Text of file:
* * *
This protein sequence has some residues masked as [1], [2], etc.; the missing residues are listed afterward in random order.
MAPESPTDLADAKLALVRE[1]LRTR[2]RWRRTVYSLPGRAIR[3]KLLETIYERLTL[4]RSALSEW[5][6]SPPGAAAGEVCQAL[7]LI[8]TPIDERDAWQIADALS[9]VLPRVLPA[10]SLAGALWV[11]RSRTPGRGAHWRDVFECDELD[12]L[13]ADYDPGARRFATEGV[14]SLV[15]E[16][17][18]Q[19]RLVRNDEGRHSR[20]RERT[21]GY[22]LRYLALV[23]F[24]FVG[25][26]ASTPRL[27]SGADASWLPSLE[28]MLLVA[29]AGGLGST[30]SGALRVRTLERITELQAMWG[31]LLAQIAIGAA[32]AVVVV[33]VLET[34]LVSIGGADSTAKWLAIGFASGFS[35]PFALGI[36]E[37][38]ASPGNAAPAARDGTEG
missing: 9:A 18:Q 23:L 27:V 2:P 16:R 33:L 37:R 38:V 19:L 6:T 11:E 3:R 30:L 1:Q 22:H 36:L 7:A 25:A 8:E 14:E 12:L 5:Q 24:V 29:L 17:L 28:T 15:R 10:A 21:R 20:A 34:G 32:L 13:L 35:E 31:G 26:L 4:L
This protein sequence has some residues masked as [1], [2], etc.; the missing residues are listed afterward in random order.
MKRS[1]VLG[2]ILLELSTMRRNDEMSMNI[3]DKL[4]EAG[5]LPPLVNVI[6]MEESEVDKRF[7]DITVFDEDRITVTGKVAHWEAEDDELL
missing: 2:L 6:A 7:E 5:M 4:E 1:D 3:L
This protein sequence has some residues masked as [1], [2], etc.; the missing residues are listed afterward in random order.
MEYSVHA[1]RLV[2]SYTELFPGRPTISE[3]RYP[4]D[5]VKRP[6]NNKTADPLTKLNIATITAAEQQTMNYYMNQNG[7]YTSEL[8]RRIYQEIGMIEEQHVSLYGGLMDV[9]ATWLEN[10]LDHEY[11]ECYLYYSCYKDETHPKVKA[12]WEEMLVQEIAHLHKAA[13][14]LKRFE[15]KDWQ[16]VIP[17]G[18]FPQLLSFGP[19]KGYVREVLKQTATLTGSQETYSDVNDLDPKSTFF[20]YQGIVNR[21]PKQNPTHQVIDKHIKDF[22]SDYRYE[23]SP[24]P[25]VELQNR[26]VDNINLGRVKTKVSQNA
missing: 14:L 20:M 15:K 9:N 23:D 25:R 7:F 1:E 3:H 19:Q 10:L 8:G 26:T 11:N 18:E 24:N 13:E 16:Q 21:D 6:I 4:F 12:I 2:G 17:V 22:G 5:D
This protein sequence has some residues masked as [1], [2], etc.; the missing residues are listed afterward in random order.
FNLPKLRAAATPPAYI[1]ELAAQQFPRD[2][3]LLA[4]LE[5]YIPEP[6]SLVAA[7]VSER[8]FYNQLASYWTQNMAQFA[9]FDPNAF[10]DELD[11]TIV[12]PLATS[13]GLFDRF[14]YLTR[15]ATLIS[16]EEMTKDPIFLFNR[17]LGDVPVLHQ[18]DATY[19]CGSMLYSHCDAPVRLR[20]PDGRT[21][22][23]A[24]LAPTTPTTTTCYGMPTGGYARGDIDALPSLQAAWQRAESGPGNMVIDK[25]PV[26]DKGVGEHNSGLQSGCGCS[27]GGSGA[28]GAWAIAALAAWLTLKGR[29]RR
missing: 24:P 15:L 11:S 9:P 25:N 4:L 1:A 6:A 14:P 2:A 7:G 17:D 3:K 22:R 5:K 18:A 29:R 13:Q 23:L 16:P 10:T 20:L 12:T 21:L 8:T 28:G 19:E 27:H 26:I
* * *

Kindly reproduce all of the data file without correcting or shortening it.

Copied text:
This protein sequence has some residues masked as [1], [2], etc.; the missing residues are listed afterward in random order.
MAPESPTDLADAKLALVRE[1]LRTR[2]RWRRTVYSLPGRAIR[3]KLLETIYERLTL[4]RSALSEW[5][6]SPPGAAAGEVCQAL[7]LI[8]TPIDERDAWQIADALS[9]VLPRVLPA[10]SLAGALWV[11]RSRTPGRGAHWRDVFECDELD[12]L[13]ADYDPGARRFATEGV[14]SLV[15]E[16][17][18]Q[19]RLVRNDEGRHSR[20]RERT[21]GY[22]LRYLALV[23]F[24]FVG[25][26]ASTPRL[27]SGADASWLPSLE[28]MLLVA[29]AGGLGST[30]SGALRVRTLERITELQAMWG[31]LLAQIAIGAA[32]AVVVV[33]VLET[34]LVSIGGADSTAKWLAIGFASGFS[35]PFALGI[36]E[37][38]ASPGNAAPAARDGTEG
missing: 9:A 18:Q 23:L 27:V 2:P 16:R 33:L 37:R 38:V 19:L 6:T 11:E 3:R 30:L 1:Q 22:H 36:L 7:A 25:A 8:E 14:E 12:L 5:Q 24:V 29:L 17:L 28:T 15:R 10:A 21:R 20:A 34:G 32:L 13:L 35:E 31:G 26:L 4:L
This protein sequence has some residues masked as [1], [2], etc.; the missing residues are listed afterward in random order.
MKRS[1]VLG[2]ILLELSTMRRNDEMSMNI[3]DKL[4]EAG[5]LPPLVNVI[6]MEESEVDKRF[7]DITVFDEDRITVTGKVAHWEAEDDELL
missing: 2:L 6:A 7:E 5:M 4:E 1:D 3:L
This protein sequence has some residues masked as [1], [2], etc.; the missing residues are listed afterward in random order.
MEYSVHA[1]RLV[2]SYTELFPGRPTISE[3]RYP[4]D[5]VKRP[6]NNKTADPLTKLNIATITAAEQQTMNYYMNQNG[7]YTSEL[8]RRIYQEIGMIEEQHVSLYGGLMDV[9]ATWLEN[10]LDHEY[11]ECYLYYSCYKDETHPKVKA[12]WEEMLVQEIAHLHKAA[13][14]LKRFE[15]KDWQ[16]VIP[17]G[18]FPQLLSFGP[19]KGYVREVLKQTATLTGSQETYSDVNDLDPKSTFF[20]YQGIVNR[21]PKQNPTHQVIDKHIKDF[22]SDYRYE[23]SP[24]P[25]VELQNR[26]VDNINLGRVKTKVSQNA
missing: 14:L 20:M 15:K 9:N 23:D 25:R 7:F 1:E 3:H 19:Q 10:L 8:G 26:T 11:N 18:E 24:N 13:E 16:Q 21:D 6:I 4:F 12:I 2:G 17:V 22:G 5:D
This protein sequence has some residues masked as [1], [2], etc.; the missing residues are listed afterward in random order.
FNLPKLRAAATPPAYI[1]ELAAQQFPRD[2][3]LLA[4]LE[5]YIPEP[6]SLVAA[7]VSER[8]FYNQLASYWTQNMAQFA[9]FDPNAF[10]DELD[11]TIV[12]PLATS[13]GLFDRF[14]YLTR[15]ATLIS[16]EEMTKDPIFLFNR[17]LGDVPVLHQ[18]DATY[19]CGSMLYSHCDAPVRLR[20]PDGRT[21][22][23]A[24]LAPTTPTTTTCYGMPTGGYARGDIDALPSLQAAWQRAESGPGNMVIDK[25]PV[26]DKGVGEHNSGLQSGCGCS[27]GGSGA[28]GAWAIAALAAWLTLKGR[29]RR
missing: 24:P 15:L 11:S 9:P 25:N 4:L 1:A 6:A 14:P 2:A 7:G 17:D 3:K 22:R 5:K 18:A 29:R 13:Q 23:L 16:P 10:T 20:L 12:T 21:L 8:T 28:G 19:E 27:H 26:I